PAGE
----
• I did “mom things” because I was supposed to.
  • This left little time for the thing I WAS supposed to do – speak, teach, and write about adversity and triumph. (I know. Ironic, right?)

I know you know what I mean. And, thank you for that.

Anyway, back to the car.

It was not a “practical” time to get the car. We are still paying two college tuitions. Also, HS Senior doesn’t even leave until August. So, we can’t all fit into that little bug convertible (Someone say “Amen.”)

When I told my mom, she reminded me that convertibles aren’t safe. When I was younger, they weren’t safe because random scary guys could grab me. Now, they’re not safe because of the snow on the road.

Oh – as an aside – have you ever NOT bought the car you wanted because of the 7-10 days a year there is snow on the road? This is the perfect example of the kind of screwy thinking that keeps us tethered to a joy-less life.

We don’t get the thing we really want, because 2% of the time, it won’t be practical. (Click to Tweet)

My husband wondered if I should wait until after the next one leaves in the Fall. But you know as well as I do, that then there would be some other reason not to do the thing I wanted to do.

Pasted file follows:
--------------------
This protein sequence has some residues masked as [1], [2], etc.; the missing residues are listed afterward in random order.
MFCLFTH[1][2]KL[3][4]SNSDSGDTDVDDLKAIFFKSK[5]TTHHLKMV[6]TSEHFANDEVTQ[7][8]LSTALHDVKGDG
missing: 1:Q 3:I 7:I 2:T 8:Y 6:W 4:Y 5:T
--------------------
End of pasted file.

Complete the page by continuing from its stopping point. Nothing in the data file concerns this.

So, all my life, I’ve wanted a convertible, but I haven’t allowed myself to have it because it was:

Too small

Too expensive

The “bad man” might get me

My family won’t fit in it

Or, if they will, their stuff won’t

It won’t be great during the three snowstorms we have each year.

The canvas roof looks tired after a bit

It’s not a “mom car.”

It’s gonna snow 2% of the year.

Last weekend, as I was hanging out with a girlfriend, it became clear to me how completely nuts this whole line of thinking was.

When will I be free of all the responsibilities I have in order to do some of the things I want?


In fact, it’s not even supposed to work that way.

I’m not supposed to be free of my responsibilities. If I were, that would mean I love no one, I create nothing, I am indifferent of my impact on the world. I was completely disinterested in my legacy.

And that would mean I lived completely alone and apart in this world.

The challenge seems to be, how do you live Shakespeare’s suggestion, “to thine own self be true,” while also living in community with others?

It’s a continuum of choices spread over a lifetime.

This last weekend, I chose the car.

And the pup.


Love, Jen

P.S. Please join our LAT community. We’ll send you your very own Comeback QuickStart to help you have a fresh beginning.